8 Acquirer. the companies in this group generated total revenue growth of Web 2010 15 to 20 percent a year.0 0.9 0. Japanese high-tech companies can look to any of four distinct models for success.1 20.2 5.3 1 6. Apple. HP.0 –3.1 1 0. We found four distinct models that Japanese companies could pursue (Exhibit 2).RJ the categories in which they compete (portfolio momentum) and half from market share Exhibit 2 of 3 gains. in semiconductor manufacturing). 1999–2009 Portfolio shaper.3 4.5 –1. eg. eg.6 –0. Between 1999 and 2009. Focus area Market share gain Category creator.0 4. or M&A.8 4.8 26.7 . 1998–2008 World-class operator. and goto-market operations and move as much of the value chain as possible to local markets. World-class operators Some companies win by identifying fast-growing product categories and geographic markets and grabbing share through an intense focus on operational excellence. Roughly half came from underlying market growth in Kenevan . 1999–2008 Category growth M&A Total growth 19.4 Models for success So what can these Japanese companies do to regain their edge? We looked closely at more than 20 global high-tech leaders to understand the sources of their success—category growth. on average. Acer. eg. the supply chain. 1999–2009 7. This group’s profitability fell over the period as competition Exhibit 2 In pursuing growth. market share gains.3 0. Siemens. eg. There was limited M&A. They also pursue dominant scale in their target markets by investing massively in capacity (for example. They constantly apply lean-production techniques to manufacturing.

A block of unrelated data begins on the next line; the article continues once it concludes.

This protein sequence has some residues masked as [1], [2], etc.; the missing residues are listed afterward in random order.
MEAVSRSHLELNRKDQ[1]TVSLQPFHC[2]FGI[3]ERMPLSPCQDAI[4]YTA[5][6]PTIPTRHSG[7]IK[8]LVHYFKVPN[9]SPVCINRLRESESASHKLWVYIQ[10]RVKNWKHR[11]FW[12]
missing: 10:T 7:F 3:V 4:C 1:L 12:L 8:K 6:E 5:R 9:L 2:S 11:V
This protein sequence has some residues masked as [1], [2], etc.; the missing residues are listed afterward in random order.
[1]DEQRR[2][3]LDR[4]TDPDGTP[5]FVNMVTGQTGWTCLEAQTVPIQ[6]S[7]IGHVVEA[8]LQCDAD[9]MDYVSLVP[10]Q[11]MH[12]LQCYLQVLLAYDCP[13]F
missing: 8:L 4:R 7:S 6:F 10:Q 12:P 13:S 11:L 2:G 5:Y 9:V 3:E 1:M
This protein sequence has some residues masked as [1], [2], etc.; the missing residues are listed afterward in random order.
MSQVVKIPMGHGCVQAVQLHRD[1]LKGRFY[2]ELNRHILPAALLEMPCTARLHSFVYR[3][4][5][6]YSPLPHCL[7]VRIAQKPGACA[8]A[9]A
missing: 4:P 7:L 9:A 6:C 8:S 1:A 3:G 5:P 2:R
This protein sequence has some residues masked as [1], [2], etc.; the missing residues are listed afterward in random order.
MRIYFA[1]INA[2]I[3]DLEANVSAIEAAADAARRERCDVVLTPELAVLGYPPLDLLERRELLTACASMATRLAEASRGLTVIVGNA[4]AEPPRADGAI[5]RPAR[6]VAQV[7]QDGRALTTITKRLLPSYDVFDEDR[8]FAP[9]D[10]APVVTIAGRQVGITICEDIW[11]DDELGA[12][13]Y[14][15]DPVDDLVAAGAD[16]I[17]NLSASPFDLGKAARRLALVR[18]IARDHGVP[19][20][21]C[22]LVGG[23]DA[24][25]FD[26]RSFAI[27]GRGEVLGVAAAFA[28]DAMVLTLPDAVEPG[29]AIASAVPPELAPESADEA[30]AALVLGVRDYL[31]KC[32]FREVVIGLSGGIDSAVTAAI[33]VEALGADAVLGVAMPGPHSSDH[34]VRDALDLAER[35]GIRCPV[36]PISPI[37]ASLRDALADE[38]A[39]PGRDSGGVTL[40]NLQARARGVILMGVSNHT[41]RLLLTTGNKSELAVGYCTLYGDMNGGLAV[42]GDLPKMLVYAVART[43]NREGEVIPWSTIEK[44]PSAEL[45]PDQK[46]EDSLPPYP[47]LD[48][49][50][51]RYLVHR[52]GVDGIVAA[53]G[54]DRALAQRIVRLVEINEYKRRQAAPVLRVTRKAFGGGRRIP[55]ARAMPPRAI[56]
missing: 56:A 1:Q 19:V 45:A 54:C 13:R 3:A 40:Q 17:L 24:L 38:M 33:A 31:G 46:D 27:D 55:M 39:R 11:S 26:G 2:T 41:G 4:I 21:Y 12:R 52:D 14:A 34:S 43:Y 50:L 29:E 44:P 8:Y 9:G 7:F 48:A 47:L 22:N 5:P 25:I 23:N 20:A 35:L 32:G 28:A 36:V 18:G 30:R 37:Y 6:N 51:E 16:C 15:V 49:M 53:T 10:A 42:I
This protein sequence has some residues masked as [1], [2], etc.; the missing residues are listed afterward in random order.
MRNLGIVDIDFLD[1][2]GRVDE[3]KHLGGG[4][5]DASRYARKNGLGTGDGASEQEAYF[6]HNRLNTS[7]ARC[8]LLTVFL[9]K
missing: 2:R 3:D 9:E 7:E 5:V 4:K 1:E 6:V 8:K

During the ten years from 1999 to 2009. Acquirers Another group of companies don’t neglect underlying organic expansion but also aggressively pursue M&A to buy growth platforms in interesting product and geographic market segments. From 1999 to 2009. Successful category creators are also very profitable—those in our sample delivered an average of 15 to 20 percent annual operating profit during the period of our analysis. and Research in Motion (RIM) are well-known companies pursuing this model. Portfolio shapers The companies in our last group emphasize profitability over growth and actively pursue both acquisitions and divestitures. Category creators The small number of companies in a second group shape new markets for themselves by developing and marketing innovative products and services. software. but the leaders continue to deliver operating-profit margins by 5 to 10 percent a year. however: over the period. and integrate promising companies both large and small. they emphasize creative design and engineering talent. This group includes many US companies. Apple. acquire. most of these companies increased their annual operating-profit margins by five to ten percentage points. including IBM and Siemens. almost entirely though category growth. and Samsung are examples of leading companies in this category. actively shaping their areas of business focus. Many Japanese companies started out as category creators. with the majority coming from acquisitions and the remainder from a mix of portfolio momentum and market share gains. these companies generated revenue growth of 10 to 12 percent a year. Today’s category creator concepts emerge primarily from the nexus of hardware. at 10 to 20 percent. . the companies in our sample generated revenue growth of only 1 percent a year. Annual operating profits were relatively stable over the period. these companies generated revenue growth of 20 percent or more a year. Above all. Acer. Like the acquirers. They do multiple deals each year and skillfully identify. What it will take to win The leading Japanese technology companies in our sample appear to lack the strategic clarity and management willpower to pursue any of the winning strategies effectively. but most were heavily hardware driven and had lost their innovative edge well before the period of our research. Google. Profitability grew substantially. as the shrinkage of divestiture-related sales largely canceled out portfolio momentum and acquisition-related growth. and Japan lags behind global competitors.5 intensified and markets shifted to the developing world’s more value-oriented customers. they do multiple deals each year and have well-developed M&A-related skills and capabilities. and services. Between 1999 and 2009. LG. such as Cisco Systems and Hewlett-Packard. This group includes a large number of European and US companies. They take a rigorous and disciplined approach to corporate-portfolio strategy.